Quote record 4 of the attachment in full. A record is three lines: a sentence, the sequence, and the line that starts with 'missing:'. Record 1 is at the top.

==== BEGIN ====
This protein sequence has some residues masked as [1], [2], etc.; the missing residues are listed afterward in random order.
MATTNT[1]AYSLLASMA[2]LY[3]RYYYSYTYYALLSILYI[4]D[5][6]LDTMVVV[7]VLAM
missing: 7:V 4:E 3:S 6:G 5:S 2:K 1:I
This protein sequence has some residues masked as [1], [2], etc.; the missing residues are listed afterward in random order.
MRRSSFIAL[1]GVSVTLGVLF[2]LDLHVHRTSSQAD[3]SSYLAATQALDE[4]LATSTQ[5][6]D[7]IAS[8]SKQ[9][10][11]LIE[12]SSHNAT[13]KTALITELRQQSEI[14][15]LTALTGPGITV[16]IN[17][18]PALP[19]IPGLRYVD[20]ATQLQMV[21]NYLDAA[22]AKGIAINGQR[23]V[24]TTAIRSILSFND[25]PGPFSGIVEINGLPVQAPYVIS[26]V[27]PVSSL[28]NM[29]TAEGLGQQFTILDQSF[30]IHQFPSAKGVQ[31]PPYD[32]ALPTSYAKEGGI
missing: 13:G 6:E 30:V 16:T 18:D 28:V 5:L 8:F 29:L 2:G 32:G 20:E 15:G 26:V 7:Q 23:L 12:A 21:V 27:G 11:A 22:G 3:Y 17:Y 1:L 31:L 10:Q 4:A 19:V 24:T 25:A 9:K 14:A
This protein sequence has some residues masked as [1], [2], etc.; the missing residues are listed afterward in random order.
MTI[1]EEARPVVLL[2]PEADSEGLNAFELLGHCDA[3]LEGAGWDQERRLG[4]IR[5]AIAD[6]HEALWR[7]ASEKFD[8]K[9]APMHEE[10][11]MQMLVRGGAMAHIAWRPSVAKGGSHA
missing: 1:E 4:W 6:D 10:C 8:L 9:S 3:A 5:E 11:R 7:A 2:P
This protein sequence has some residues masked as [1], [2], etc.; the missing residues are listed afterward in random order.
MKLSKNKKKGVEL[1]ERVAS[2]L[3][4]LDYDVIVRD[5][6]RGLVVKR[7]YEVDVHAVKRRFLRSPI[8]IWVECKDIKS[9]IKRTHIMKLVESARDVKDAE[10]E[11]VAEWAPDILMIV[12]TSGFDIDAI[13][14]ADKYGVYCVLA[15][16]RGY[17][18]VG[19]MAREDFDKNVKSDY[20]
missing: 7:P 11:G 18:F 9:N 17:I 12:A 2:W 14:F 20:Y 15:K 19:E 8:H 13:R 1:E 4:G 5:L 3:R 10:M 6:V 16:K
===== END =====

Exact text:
This protein sequence has some residues masked as [1], [2], etc.; the missing residues are listed afterward in random order.
MKLSKNKKKGVEL[1]ERVAS[2]L[3][4]LDYDVIVRD[5][6]RGLVVKR[7]YEVDVHAVKRRFLRSPI[8]IWVECKDIKS[9]IKRTHIMKLVESARDVKDAE[10]E[11]VAEWAPDILMIV[12]TSGFDIDAI[13][14]ADKYGVYCVLA[15][16]RGY[17][18]VG[19]MAREDFDKNVKSDY[20]
missing: 7:P 11:G 18:F 9:N 17:I 12:A 2:W 14:F 20:Y 15:K 19:E 8:H 13:R 1:E 4:G 5:L 3:R 10:M 6:V 16:K